The Defense Department cannot afford to replace its aging nuclear-missile submarines, ICBMs, and long-range strategic bombers unless it gets a funding boost or radical policy changes are made, according to a top Pentagon official.
Even if Congress approves the White House’s 2016 budget for the Pentagon, the Pentagon will find itself $10 billion to $12 short beginning in 2021.
“We don’t have a solution to that problem right now,” Kendall said, asked by a reporter about the plan for funding a replacement for the Navy’s Ohio-class submarines. All more than 30 years old, these “boomers” slip silently around the world’s oceans, waiting for the command to launch their nuclear-tipped ballistic missiles.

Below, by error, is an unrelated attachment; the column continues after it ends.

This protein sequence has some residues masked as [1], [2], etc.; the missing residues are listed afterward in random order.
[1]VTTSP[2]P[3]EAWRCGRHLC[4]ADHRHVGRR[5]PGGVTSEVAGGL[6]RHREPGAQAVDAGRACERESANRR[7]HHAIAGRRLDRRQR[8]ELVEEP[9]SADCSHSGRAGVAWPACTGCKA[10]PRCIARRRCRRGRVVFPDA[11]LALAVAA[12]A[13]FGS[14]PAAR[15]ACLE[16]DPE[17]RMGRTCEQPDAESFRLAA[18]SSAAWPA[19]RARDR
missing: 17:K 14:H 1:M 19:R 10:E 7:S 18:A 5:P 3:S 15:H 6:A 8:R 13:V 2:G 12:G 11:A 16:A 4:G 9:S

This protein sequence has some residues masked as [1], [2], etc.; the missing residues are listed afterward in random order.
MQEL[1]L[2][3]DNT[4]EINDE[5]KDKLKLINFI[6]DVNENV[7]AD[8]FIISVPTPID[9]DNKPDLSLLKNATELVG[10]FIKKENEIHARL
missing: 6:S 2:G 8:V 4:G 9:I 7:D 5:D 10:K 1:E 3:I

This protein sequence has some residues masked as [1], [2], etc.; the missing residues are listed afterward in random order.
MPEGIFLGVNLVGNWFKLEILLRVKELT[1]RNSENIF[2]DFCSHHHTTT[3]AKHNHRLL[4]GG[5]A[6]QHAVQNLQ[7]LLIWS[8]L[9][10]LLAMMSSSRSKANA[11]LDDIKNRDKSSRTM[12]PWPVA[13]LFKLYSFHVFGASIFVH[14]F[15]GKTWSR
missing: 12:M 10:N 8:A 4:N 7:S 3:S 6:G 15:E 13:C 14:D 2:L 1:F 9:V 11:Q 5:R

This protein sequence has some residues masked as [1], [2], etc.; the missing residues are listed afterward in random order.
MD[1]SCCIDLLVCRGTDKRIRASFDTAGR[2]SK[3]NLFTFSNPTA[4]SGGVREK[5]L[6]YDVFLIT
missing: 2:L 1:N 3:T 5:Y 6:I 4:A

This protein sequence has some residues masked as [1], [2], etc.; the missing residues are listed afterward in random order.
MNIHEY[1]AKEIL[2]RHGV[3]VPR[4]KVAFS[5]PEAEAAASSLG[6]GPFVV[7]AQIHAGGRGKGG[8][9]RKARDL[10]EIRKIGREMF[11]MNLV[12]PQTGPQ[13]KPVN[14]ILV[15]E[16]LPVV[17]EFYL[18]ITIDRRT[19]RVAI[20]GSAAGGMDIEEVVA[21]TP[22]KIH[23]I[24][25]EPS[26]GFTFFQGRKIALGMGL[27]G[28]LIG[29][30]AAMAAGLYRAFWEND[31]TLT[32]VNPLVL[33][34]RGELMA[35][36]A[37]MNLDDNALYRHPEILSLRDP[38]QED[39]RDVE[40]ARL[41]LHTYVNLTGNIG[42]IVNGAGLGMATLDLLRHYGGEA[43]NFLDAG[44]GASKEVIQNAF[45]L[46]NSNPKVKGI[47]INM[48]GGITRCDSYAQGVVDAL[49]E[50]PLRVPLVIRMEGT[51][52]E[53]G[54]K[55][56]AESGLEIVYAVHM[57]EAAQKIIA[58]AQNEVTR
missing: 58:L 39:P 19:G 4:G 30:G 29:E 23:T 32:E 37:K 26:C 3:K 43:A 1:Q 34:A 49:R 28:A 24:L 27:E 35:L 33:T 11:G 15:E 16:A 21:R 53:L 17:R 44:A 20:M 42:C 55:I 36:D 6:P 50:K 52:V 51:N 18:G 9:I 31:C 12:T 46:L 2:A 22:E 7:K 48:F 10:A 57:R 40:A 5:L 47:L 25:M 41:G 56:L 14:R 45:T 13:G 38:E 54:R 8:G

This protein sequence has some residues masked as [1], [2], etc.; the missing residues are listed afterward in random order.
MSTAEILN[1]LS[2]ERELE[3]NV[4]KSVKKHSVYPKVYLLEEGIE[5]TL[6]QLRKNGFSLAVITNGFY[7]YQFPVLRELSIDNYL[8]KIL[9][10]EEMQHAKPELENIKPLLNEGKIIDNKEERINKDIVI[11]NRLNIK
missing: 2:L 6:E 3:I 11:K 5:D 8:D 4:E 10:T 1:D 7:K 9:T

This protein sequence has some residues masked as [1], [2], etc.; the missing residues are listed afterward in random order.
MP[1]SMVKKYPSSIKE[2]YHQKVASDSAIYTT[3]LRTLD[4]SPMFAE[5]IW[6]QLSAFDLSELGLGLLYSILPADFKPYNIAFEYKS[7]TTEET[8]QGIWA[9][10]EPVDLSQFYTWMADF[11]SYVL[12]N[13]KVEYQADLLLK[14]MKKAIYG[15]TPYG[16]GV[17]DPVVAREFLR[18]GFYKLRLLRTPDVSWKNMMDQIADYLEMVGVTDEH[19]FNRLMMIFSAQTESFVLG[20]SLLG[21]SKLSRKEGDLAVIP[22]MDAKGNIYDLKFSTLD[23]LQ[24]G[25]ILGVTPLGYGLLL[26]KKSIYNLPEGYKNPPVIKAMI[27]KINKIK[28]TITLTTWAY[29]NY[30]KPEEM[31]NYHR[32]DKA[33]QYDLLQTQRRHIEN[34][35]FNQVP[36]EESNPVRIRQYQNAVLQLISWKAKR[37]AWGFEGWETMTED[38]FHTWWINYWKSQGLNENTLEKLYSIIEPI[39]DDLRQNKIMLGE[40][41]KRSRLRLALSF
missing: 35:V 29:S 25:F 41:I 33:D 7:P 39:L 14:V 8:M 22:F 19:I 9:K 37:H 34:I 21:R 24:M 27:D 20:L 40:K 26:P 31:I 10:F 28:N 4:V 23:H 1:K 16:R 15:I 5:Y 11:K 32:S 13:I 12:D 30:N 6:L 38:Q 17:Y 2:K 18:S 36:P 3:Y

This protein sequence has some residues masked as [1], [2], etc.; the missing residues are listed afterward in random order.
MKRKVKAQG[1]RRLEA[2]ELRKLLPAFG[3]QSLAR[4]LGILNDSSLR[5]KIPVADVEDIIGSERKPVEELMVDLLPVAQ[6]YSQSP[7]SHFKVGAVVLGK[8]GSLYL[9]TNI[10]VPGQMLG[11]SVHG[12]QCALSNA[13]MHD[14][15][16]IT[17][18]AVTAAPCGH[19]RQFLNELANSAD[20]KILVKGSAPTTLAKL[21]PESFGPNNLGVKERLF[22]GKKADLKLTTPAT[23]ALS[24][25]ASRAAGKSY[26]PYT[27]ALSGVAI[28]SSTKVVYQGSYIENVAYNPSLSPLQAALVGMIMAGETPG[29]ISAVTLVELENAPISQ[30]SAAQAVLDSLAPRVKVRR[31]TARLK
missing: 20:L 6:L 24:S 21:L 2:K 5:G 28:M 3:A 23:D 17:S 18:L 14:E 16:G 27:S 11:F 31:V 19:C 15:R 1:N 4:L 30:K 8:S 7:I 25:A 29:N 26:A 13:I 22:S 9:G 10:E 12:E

The entire U.S. nuclear inventory needs to be upgraded by the 2030s. That includes the submarines, land-based Minuteman intercontinental ballistic missiles and new stealth bomber. Together, the three make up the “nuclear triad,” the cornerstone of America’s deterrent force. The Pentagon also says it needs a new nuclear cruise missile.